After a couple of weeks of cutting and gluing foamboard, the sculptures are finally finished. This now means its time to move onto the next phase of the project: developing the projections and working out how to set up the project for the exhibition.
The models started each with a base of MDF which I painted black so that it’s non-obtrusive. I then measured and cut some wood to create the armatures for the sitting and standing models. The next four photos show some progression of these armatures. They were screwed and glued together/ to the bases and an extra piece was added for stability. It also shows how the boxes were built around the armature for support.
Some of the larger boxes have extra pieces hidden inside which provide more strength and make the overall model more rigid.
The wooden armature inside each of the standing and sitting models provides a more strength and stability than I anticipated. They can withstand being lightly pushed and wobbled without breaking which I was quite surprised by. At them moment the lying sculptures is in four unconnected parts: The baseboard, lower body, upper body, and one arm. This is so that it can be more easily moved when needed.
There is a slight issue at the moment that the standing and sitting models don’t fit through the doorway into my bedroom where there is a little more room for testing. As such, I’ve had to try to test them in the living room which is smaller. There isn’t enough room in the living room for me to project onto the standing man or more than one model so I’ve only done a quick test with the sitting model to see how it looked. In a dark room the effect was really impressive, like, really impressive. The projection is bright and striking and I can’t wait to see how it looks when across three full scale models.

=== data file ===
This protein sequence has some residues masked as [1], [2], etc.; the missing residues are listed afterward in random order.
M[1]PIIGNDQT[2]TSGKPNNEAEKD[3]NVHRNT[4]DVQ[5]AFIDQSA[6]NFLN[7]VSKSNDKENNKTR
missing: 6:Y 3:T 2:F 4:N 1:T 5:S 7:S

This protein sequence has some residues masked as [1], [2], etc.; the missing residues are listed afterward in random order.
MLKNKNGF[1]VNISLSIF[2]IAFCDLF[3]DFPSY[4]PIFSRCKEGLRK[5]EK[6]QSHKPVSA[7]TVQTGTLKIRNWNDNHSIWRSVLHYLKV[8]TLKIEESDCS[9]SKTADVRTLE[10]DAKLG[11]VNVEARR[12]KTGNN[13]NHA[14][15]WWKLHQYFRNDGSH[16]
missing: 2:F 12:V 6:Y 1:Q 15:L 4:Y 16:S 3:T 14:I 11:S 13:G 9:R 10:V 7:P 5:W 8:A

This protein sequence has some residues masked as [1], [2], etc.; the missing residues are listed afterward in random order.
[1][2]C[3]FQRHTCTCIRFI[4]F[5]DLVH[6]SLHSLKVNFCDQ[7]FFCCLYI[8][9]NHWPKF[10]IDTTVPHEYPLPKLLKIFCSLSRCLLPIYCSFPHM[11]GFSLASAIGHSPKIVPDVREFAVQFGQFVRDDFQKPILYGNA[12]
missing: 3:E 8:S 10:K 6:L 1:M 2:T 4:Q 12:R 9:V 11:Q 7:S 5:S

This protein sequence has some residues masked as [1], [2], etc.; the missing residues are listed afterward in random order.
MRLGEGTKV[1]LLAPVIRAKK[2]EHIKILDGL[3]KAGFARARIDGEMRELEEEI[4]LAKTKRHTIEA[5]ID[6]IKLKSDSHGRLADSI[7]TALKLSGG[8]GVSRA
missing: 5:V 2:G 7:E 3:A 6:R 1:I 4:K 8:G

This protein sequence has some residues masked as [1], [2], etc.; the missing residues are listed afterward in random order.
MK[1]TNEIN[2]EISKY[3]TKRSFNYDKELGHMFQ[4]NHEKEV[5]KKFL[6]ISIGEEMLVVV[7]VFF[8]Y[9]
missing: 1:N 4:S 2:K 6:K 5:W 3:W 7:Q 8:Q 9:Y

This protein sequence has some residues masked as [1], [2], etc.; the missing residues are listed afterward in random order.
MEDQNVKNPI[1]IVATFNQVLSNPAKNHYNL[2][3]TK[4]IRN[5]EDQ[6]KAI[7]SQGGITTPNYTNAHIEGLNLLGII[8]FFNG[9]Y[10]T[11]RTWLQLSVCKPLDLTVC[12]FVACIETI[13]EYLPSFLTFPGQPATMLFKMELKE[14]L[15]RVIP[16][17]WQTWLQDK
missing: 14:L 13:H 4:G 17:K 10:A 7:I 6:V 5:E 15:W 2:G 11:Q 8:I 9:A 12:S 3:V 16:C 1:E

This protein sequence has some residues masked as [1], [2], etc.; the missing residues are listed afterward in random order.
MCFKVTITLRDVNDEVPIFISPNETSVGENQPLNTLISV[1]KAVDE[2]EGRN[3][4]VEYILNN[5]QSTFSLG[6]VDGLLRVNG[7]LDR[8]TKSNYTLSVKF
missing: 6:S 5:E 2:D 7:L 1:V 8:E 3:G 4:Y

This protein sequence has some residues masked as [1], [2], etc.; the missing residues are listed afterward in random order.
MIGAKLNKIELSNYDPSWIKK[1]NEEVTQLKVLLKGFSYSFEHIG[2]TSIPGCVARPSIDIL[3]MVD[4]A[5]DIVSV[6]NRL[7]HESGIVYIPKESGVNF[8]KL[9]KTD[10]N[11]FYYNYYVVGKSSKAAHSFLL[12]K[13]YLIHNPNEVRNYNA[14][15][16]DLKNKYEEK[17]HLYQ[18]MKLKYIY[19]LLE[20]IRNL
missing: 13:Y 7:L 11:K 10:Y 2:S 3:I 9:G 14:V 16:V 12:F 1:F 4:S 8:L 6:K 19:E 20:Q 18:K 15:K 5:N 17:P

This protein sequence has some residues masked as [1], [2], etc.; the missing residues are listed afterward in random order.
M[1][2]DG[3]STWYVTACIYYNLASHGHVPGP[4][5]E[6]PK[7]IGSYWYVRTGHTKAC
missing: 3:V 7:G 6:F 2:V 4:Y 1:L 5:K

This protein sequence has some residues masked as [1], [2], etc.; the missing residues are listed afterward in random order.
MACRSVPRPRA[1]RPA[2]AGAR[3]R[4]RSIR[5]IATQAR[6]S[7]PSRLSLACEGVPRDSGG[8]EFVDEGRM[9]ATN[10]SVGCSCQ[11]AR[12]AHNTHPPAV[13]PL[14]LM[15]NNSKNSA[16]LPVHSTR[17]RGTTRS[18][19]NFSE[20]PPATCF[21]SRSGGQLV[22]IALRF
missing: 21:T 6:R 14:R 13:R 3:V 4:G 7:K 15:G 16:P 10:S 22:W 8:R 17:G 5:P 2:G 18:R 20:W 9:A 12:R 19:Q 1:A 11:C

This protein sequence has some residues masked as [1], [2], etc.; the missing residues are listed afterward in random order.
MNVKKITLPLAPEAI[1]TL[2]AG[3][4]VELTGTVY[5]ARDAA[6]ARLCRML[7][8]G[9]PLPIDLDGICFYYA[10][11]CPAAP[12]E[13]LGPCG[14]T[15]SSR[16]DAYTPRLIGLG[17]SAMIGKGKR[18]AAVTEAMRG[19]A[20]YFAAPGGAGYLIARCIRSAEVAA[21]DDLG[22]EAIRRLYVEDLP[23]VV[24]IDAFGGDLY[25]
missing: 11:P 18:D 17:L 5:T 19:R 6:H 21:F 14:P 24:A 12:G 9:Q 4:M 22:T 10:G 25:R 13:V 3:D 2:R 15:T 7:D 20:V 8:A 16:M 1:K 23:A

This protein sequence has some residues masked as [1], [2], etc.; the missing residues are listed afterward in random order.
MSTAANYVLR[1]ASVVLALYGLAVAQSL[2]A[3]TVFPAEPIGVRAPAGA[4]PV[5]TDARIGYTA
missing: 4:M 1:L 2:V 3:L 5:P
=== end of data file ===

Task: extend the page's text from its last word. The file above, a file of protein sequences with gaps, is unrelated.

To just about cover the sitting man, I needed ~3.25m between the front of the model and the projector. This will need to be even further to cover the standing model. I am hoping that I’ll be able to mount the projectors on the ceiling and that this might help with my coverage issue, but I will need to check with the uni if this is feasible and then test it to see if it is actually an improvement. My other idea is to have the projector on its side at 90 degrees so the height is the larger dimension, but at the moment I don’t have a method of securely positioning the projector in this way so it will have to wait.
I have come to the realisation that this isn’t going to be possible with a single projector. My current hope is to be able to do it with two projectors, but it may require three. This is my next main focus and I am currently working on procuring a space large enough for me to be able to test with the full scale models. I will also need to consider health and safety as I need to ensure the projectors and protruding cables don’t becomes hazards.
However, this doesn’t mean I’m completely stuck in the meantime. I’m still working on my glitch projections and coming up with ideas to try. I came up a lists of goals and ideas as a starting point.
- Make it appear as though these physical sculptures/ objects are glitching or malfunctioning in a digital way
- Must invoke the uncanny
- Blurs the boundaries between real and simulated, physical and digital
- Keep it simple with using just glitch effects and having parts of the sculptures seemingly disappear/ change colour/ etc.
- The level of glitch could change based on external factors. Or there could be a number of different ‘scenes’ with different styles of glitch
- Use face tracking to put the viewers face on the sculptures then glitch/ distort them sculptures and faces
- Distorted body parts (eyes, hands, feet, etc.) could glitch into appearance. This could perhaps be interactive in a way for example using sound monitoring